Natural Jacksonville: Cedar Point

Looking to get away from the hustle and bustle of the city without actually leaving the city? A trip to Cedar Point on Black Hammock Island may be in order.

A National Park Service ranger explains the history of this shell midden along the 7 Creeks Trail.

A view of the 7 Creeks Recreational Area Bridge over Pumpkin Creek. The bridge connects the National Park Service’s Cedar Point to the City of Jacksonville’s Cedar Point Preserve.

A view of Pumpkin Creek. Pumpkin Creek separates Black Hammock Island from the mainland.

Beginning and ending at 7 Creeks Trail, the Loop Trail connects the southern tip of Cedar Point and Black Hammock Island with the rest of the 30-mile 7 Creeks trail network.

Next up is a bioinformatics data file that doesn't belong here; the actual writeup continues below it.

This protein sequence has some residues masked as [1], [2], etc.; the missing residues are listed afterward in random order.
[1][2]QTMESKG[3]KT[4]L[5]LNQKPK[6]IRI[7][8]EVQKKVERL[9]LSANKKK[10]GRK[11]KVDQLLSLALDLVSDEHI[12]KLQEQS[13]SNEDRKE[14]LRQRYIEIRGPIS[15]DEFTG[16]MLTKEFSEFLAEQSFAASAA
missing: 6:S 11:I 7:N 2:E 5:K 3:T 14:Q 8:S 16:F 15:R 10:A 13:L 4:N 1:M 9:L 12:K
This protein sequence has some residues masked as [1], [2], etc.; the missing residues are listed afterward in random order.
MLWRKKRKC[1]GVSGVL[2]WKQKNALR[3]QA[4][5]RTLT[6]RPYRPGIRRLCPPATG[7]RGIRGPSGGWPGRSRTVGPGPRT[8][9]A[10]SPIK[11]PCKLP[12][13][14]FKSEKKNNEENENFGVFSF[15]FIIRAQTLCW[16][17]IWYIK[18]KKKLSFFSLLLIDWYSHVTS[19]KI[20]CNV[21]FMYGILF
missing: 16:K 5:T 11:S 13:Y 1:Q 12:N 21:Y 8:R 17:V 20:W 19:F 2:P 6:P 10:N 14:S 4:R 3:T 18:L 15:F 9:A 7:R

Ruins of the Fitzpatrick Plantation at Cedar Point. This property was granted to Samuel Mills by the King of Spain in 1783.

The Fitzpatrick family acquired the land in 1795. Here, an enslaved African labor force was used for the production of salt boiled from seawater.

Structures at the Fitzpatrick Plantation were made of “tabby” - a concrete-like mixture made of oyster shells.

The Fitzpatrick Plantation was acquired by the Broward family around 1848. It was destroyed by the Union during the Civil War.

Article by Ennis Davis, AICP. Contact Ennis at